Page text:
First Female Municipal Manager Appointed
June 1, 2010
Suhad Awawdeh is an energetic young woman who is helping her culturally traditional community to change and grow. This twenty-six year-old computer engineer, wife and mother impressed Idna Mayor Jamal Tmaizi with her competence and poise while working as the community’s Municipal Computer Manager. When Mayor Tmaizi was searching for a new Municipal Manager for Idna, he selected Awawdeh, the first and youngest female manager that has ever held such a post.
Mayor Tmaizi anticipated that the community might be surprised by the appointment of a young woman from outside Idna to the post. Awawdeh, surprised but exhilarated by the job offer, also wondered how the community might react. While some did express concern, the mayor stood by the decision. The ground breaking nature of Awawdeh’s selection becomes clear when one realizes that she is the first woman appointee to any of the 303 local municipal and village councils in the West Bank.
A community support grant from the State Department’s Middle East Partnership Initiative led Mayor Tmaizi to press forward with promoting women leaders. In May 2009, the Idna Municipality renovated and furnished its municipal multi-functional hall through an in-kind Middle East Partnership Initiative award administered by Creative Associates. The renovation project, spearheaded by Amal Abu Asaad, impressed and inspired Idna’s mayor. “After I experienced the engagement of female members of the community and specifically Amal Abu Asaad’s bringing in the Creative award, it helped change my point of view towards female leaders,” said Mayor Tmaizi. The new building is being used by local leaders to conduct meetings and engage citizens in town halls.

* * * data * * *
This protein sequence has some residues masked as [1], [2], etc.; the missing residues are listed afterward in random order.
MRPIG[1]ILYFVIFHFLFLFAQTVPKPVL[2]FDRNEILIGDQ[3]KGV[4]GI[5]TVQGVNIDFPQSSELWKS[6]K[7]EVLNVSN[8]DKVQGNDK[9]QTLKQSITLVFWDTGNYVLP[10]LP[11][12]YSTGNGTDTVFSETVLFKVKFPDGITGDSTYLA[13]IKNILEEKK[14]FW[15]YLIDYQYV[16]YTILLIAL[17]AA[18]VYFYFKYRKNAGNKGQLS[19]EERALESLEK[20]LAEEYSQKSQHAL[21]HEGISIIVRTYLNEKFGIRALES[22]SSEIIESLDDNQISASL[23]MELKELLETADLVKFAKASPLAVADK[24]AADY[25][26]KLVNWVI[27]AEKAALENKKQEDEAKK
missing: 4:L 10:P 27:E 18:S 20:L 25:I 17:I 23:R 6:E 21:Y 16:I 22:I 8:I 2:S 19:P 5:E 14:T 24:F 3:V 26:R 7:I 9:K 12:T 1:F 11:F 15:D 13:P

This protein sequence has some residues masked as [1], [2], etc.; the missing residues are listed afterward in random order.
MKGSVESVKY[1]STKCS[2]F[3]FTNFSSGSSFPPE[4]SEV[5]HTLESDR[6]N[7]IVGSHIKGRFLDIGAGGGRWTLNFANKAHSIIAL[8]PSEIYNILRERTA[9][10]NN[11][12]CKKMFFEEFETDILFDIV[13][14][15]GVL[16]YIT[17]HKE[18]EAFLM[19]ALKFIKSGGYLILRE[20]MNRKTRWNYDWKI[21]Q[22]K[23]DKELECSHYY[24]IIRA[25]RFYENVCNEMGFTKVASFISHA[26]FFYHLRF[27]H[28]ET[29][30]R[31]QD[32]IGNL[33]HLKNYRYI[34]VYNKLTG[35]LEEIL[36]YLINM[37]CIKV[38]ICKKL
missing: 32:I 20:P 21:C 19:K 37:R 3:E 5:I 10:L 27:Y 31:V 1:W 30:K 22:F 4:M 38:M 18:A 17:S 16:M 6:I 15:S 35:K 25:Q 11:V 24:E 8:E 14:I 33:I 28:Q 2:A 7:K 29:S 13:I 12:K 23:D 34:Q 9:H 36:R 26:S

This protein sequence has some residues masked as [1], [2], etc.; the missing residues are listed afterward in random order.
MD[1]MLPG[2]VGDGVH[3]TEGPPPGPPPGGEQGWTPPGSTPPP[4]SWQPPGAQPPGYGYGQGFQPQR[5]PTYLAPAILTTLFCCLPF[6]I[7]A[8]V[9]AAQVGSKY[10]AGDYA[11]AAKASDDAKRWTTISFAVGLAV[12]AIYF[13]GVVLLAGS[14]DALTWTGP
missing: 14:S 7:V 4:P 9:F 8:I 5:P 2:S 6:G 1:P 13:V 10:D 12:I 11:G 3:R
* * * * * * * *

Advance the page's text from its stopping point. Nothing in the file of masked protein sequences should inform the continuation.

Located just west of Hebron city, Idna has a population of some 22,000. It’s now been over four months since Awawdeh officially took up her role as Municipal Manager. She also continues her work at the municipal computer center. Awawdeh says she is working hard to live up to the mayor’s expectations and adds that she likes the job because it gets her out into the community to discuss their needs, thoughts and problems.
Awawdeh explains that she was encouraged by her father, also an engineer, to participate in community activities, to study, obtain a university degree and to travel. Awawdeh believes that every woman, even if they have not had such advantages, has leadership attributes but they have to be developed. “I have noticed that girls and women always see issues from a different dimension than men,” she said. “Women have new ideas to develop the town and care more about public services than men. Also, women try to always demonstrate their abilities and skills because it is a male dominated society and so they must make double the effort and work hard to yield positive results.”
Awawdeh’s future plans include applying to graduate school to obtain her master’s degree. For now, however, a cheerful Awawdeh on her way back from accompanying the mayor on an official meeting says, “I will try my best to demonstrate my abilities to serve in this position.”
The Creative Associates in-kind award was funded by the U.S. State Department’s MEPI Community Leadership Empowerment Program.
-Shahnaz Jubran, Program Officer, Community Leadership Empowerment Program